Watch Now: Tulsa Public Schools leaders push back against state lawmakers’ criticism of local pandemic decision-making | Education

Tulsa Superintendent Deborah Gist didn’t mince words in rejecting Haste’s claims about a connection between the quality of TPS’ pandemic offerings, which also include a virtual academy, and a statewide uptick in Epic enrollment.

“They (Epic Charter Schools) have been doing it (online instruction) a lot longer, so the argument could be made they’re better at it,” Haste said. “The argument could be made you’re making it easier for them to go over to Epic.”

Gist responded: “They posit that they have been doing it longer and they’re better at it. The truth is they are not better at it — they’re not good at it. Their students struggle. Part of that is virtual learning is hard.”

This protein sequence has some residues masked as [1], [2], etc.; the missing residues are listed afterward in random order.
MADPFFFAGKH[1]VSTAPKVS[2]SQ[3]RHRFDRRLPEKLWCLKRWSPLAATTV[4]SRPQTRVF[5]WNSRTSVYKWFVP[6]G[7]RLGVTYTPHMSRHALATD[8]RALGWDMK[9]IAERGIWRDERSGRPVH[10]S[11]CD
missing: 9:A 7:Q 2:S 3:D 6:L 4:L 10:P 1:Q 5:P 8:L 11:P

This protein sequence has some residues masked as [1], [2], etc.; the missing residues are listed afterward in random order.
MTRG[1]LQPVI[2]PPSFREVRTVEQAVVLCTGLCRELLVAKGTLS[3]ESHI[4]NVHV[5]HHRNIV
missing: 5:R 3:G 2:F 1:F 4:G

Gist also questioned the correlation Haste made by pointing out that lawmakers have allowed Epic to entice families with recruiting incentives and through the use of “millions of taxpayer dollars for advertising that paints this really rosy picture.”

“And I’m going to set aside the concerns about fraud for now,” Gist added, referring to state and federal law enforcement investigations still underway into Epic’s financial practices.

Board member John Croisant told Haste that all local school districts had recorded declines in students, saying Epic had not just picked up new students from TPS but also from the growing suburbs of Owasso, Broken Arrow and Bixby.